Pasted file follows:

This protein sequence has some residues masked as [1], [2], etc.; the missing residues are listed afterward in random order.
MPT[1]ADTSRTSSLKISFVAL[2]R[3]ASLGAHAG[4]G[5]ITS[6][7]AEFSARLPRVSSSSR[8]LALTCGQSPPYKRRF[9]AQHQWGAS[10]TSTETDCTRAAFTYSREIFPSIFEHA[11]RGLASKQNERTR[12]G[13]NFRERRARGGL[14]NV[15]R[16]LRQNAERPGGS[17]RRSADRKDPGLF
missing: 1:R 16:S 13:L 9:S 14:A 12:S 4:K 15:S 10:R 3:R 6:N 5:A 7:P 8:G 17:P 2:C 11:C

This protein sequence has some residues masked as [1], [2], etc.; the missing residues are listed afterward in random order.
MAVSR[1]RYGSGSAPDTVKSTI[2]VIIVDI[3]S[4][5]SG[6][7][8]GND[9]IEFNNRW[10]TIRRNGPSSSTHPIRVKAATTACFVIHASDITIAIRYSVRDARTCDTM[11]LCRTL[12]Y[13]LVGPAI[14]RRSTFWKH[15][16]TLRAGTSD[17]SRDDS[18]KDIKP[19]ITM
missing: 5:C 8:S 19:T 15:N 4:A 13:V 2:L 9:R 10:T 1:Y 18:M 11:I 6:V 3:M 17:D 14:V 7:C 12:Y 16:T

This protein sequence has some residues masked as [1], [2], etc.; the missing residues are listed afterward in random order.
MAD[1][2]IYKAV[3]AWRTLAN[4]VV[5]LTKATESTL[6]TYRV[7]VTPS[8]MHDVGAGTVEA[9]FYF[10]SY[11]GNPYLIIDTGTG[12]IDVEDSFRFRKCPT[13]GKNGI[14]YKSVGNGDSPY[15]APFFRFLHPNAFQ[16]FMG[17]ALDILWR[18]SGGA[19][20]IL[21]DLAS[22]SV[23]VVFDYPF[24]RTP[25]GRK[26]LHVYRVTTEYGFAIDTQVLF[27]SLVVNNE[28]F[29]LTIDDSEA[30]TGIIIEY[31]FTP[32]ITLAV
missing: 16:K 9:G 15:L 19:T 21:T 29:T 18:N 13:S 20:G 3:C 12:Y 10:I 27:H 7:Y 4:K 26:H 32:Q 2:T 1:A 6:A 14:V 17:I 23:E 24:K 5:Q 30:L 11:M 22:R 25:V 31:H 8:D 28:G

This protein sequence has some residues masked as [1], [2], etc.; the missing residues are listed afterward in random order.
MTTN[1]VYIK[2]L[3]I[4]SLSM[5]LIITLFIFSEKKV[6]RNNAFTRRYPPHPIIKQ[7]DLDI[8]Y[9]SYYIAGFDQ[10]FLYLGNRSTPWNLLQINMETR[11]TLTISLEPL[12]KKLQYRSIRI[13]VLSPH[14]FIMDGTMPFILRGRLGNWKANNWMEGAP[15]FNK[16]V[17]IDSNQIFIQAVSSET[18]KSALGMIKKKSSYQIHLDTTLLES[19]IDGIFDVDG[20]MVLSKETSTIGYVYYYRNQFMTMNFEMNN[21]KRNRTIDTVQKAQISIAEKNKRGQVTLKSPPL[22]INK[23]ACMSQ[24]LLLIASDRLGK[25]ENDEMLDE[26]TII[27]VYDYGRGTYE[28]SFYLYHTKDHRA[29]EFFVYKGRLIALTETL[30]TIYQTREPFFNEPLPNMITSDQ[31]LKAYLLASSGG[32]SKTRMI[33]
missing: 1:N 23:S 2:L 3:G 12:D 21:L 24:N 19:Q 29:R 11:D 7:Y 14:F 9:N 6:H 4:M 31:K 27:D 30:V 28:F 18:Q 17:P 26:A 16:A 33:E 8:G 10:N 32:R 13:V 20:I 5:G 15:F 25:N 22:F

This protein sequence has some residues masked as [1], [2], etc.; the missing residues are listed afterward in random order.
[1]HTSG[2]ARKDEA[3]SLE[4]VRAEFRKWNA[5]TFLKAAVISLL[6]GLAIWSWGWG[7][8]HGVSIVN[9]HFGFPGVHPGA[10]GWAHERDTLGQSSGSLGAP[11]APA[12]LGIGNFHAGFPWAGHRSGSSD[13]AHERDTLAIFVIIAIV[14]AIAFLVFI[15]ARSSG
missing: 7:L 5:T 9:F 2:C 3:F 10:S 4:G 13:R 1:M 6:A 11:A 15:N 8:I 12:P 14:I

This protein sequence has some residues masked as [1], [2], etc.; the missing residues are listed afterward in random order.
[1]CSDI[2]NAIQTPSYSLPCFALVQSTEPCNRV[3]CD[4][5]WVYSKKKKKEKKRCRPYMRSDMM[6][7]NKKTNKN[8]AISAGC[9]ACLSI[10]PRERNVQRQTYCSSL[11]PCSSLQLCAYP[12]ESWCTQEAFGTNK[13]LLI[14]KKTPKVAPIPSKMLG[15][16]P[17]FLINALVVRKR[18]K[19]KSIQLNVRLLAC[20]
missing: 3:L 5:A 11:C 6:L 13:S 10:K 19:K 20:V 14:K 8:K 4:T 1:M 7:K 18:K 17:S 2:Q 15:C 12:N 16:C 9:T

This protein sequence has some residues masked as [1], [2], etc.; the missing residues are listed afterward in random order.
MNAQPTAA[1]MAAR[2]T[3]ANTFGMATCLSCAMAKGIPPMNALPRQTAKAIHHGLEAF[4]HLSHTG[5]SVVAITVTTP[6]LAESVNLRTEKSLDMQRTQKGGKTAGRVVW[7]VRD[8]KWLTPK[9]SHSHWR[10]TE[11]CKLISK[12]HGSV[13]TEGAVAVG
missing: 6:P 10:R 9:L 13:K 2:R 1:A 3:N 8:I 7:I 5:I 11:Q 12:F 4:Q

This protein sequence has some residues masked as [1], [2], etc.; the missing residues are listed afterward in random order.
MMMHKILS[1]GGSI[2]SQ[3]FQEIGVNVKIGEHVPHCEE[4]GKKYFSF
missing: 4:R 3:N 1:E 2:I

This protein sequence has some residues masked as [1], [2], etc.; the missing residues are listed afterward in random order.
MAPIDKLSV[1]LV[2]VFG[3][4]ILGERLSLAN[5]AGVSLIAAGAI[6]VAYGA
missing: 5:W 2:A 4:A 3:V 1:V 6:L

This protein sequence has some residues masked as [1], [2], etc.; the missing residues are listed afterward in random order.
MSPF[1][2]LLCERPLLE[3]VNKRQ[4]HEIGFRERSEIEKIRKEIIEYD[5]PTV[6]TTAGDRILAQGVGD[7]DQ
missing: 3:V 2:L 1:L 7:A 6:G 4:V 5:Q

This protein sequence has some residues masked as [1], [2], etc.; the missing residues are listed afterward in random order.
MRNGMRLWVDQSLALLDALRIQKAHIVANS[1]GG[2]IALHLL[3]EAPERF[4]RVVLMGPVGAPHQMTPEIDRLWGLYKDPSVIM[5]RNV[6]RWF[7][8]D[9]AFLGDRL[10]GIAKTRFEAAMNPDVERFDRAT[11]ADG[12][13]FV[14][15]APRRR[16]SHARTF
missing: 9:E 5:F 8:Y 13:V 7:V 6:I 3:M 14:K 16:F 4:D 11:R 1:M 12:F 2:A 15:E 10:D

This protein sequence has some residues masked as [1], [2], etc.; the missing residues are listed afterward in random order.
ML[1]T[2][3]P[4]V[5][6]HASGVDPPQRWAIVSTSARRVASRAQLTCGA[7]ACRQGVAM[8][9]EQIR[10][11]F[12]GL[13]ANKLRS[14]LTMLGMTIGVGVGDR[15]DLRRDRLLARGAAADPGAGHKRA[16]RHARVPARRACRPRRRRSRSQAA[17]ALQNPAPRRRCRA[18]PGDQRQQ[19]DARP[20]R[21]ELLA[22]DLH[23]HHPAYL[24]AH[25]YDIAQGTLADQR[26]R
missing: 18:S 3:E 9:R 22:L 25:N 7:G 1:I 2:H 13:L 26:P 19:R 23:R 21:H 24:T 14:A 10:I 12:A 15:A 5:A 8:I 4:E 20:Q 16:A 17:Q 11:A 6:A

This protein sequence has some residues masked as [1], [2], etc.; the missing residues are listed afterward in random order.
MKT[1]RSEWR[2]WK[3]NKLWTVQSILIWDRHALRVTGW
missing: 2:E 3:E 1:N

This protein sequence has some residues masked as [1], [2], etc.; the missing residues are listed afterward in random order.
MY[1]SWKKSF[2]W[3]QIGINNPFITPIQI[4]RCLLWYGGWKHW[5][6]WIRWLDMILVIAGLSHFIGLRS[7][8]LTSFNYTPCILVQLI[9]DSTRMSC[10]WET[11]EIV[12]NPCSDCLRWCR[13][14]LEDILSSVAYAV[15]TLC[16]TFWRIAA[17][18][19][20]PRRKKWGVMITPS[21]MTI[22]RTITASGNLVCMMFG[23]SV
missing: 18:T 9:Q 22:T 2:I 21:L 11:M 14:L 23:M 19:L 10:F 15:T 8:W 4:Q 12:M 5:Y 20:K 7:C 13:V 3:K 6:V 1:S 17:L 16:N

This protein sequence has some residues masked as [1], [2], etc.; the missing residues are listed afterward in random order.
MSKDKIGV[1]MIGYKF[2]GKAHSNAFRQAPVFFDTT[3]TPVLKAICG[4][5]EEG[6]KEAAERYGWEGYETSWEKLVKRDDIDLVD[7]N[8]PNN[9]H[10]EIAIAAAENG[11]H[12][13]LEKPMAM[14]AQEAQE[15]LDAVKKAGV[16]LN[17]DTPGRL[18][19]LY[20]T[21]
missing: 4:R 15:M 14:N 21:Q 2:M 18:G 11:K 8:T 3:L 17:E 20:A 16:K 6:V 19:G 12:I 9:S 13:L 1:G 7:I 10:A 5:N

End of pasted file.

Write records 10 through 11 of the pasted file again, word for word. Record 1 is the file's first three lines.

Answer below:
This protein sequence has some residues masked as [1], [2], etc.; the missing residues are listed afterward in random order.
MSPF[1][2]LLCERPLLE[3]VNKRQ[4]HEIGFRERSEIEKIRKEIIEYD[5]PTV[6]TTAGDRILAQGVGD[7]DQ
missing: 3:V 2:L 1:L 7:A 6:G 4:V 5:Q

This protein sequence has some residues masked as [1], [2], etc.; the missing residues are listed afterward in random order.
MRNGMRLWVDQSLALLDALRIQKAHIVANS[1]GG[2]IALHLL[3]EAPERF[4]RVVLMGPVGAPHQMTPEIDRLWGLYKDPSVIM[5]RNV[6]RWF[7][8]D[9]AFLGDRL[10]GIAKTRFEAAMNPDVERFDRAT[11]ADG[12][13]FV[14][15]APRRR[16]SHARTF
missing: 9:E 5:F 8:Y 13:V 7:V 6:I 3:M 14:K 16:F 4:D 11:R 1:M 12:F 2:A 15:E 10:D